I Tried a Month-long Vegan Taco Cleanse and Survived
I understand the allure of a cleanse. Especially one embarked upon at the start of new annum. “New year, new me!” you might declare in a cliché earnest Facebook status update. By existing on little else but juice or kale or juiced kale for up to a month at a time, you’re deluding yourself resetting your body, purging accumulated toxins, setting yourself on a path to a better, more energetic you. I mean, of all the life-altering promises made by sycophantic snake-oil salesmen enterprising health professionals, I figure participating in something like a 30-Day Fortified Taro Root Mash Ultimate Super Cleanse© isn’t the worst ritual to observe.
Personally, I had never done a detox diet, but I have engaged in some hocus-pocus wizardry full of vague promise. Once, when I moved into a new house, I smudged sage to rid the new place of any bad ju-ju. As I waved the smoking aromatic around in each room, I felt more balanced in a world that seems to command every single ounce of me. For the briefest moment, there was purpose, there was clarity coaxed from the chaos. There was also a lingering smell for days that reminded me of my grandmother’s cigarette case.
So when The Taco Cleanse: The Tortilla-Based Diet Proven To Change Your Life landed on my desk at the end of 2015, I was intrigued. I like tacos. I like tortillas. I like clean things. Did I mention I like tacos?
There was one catch. The tacos were . . . vegan. Now might be a good time to also mention I like meat. And cheese. And most animal by-products. Regardless, I went to my editor and pitched a month-long commitment to the diet. I spoke passionately to her about the virtues of challenging the limits of human weakness, of being healthy and eating more vegetables, of proving to friends, family, and readers that such an experience was worthwhile. She stared blankly at me, perhaps lost in a reverie filled with dancing vegan tacos. “Hmmm.” Long pause. “‘I Tried a Month-long Vegan Taco Cleanse and Survived.’” She stroked her chin. “That’s a good headline for a story. Unless, of course, you don’t survive.” A smile crept across her face. “But that would be a good headline too.”
I had the green light.
At the start of January, I found myself charging down previously unknown aisles of Central Market, lost as a goat on Astroturf, trying to find something called bulgur wheat. I gleefully threw a collection of foreign ingredients into my basket, confident that, at the very least, I would know how to properly pronounce “seitan” by the end of all of this. Who knows? I thought. Maybe I will really dig this new lifestyle. Maybe a month will turn into a lifetime of vegan tacos. Maybe this is what I’ve been looking for!
I checked out with a smug glow that could only have radiated from an Austinite with a grocery cart full of organic, vegan foodstuff. As I sauntered out to the parking lot with several paper bags full of my brand new life, I felt ready for a month of new recipes and new challenges, new ingredients and new flavors. I was ready for a month of tacos.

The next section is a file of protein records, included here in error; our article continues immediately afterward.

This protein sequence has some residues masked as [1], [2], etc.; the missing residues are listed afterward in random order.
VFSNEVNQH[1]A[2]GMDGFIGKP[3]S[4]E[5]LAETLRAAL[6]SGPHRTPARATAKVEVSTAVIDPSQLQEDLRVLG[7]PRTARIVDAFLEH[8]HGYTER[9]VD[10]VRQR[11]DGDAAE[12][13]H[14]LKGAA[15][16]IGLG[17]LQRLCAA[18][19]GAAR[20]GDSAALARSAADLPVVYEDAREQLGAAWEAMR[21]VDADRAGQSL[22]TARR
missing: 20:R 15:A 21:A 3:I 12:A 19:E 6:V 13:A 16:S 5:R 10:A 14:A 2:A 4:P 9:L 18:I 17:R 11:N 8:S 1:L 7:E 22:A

Except for one thing, I realized as I suddenly halted in the parking lot. I had forgotten the tortillas.
Taco diary: New diet, new me!
Like many newly converted disciples who obtain a Good Book or a Spiritual Guide, I went on a mission to spread the word. Clutching my literature, The Taco Cleanse cookbook, I went to my husband and began evangelizing.
The authors of the book, a group of “vegan taco scientists” based in Austin, made the pitch easy enough. They promised a cleanse that, instead of depriving your body, fills it with tacos. “The Taco Cleanse is cheap, easy, and delicious,” I told him, quoting directly from the book’s promotional materials. I waved the book in the air and assured him that, according to the promotional materials, his “outlook will be noticeably improved!” and “Everything tastes better folded (exactly once) into a tortilla!” He appeared unconvinced. I searched for another inspiring passage. “Just eat one or more tacos at every meal . . .” I recited. Nothing. Then, I found the resonant psalm. “. . . adding margaritas as necessary.” He began nodding his head.
“Is beer vegan?” he asked.
He was officially on board.
Taco diary: It turns out tofu really can taste just like chicken!
I once lived with a vegan for a year, so I had a pretty good sense of the food restrictions ahead. My husband, however, did not. During one of our first sojourns into vegan tacoism—the “Wake and Shake Scramble,” which replaces fluffy scrambled eggs with tofu and nutritional yeast—he reached for the cheddar cheese shreds that remained in our refrigerator. I shook my head. “Cheese isn’t vegan?” he asked, incredulous. He had no idea what he was in for.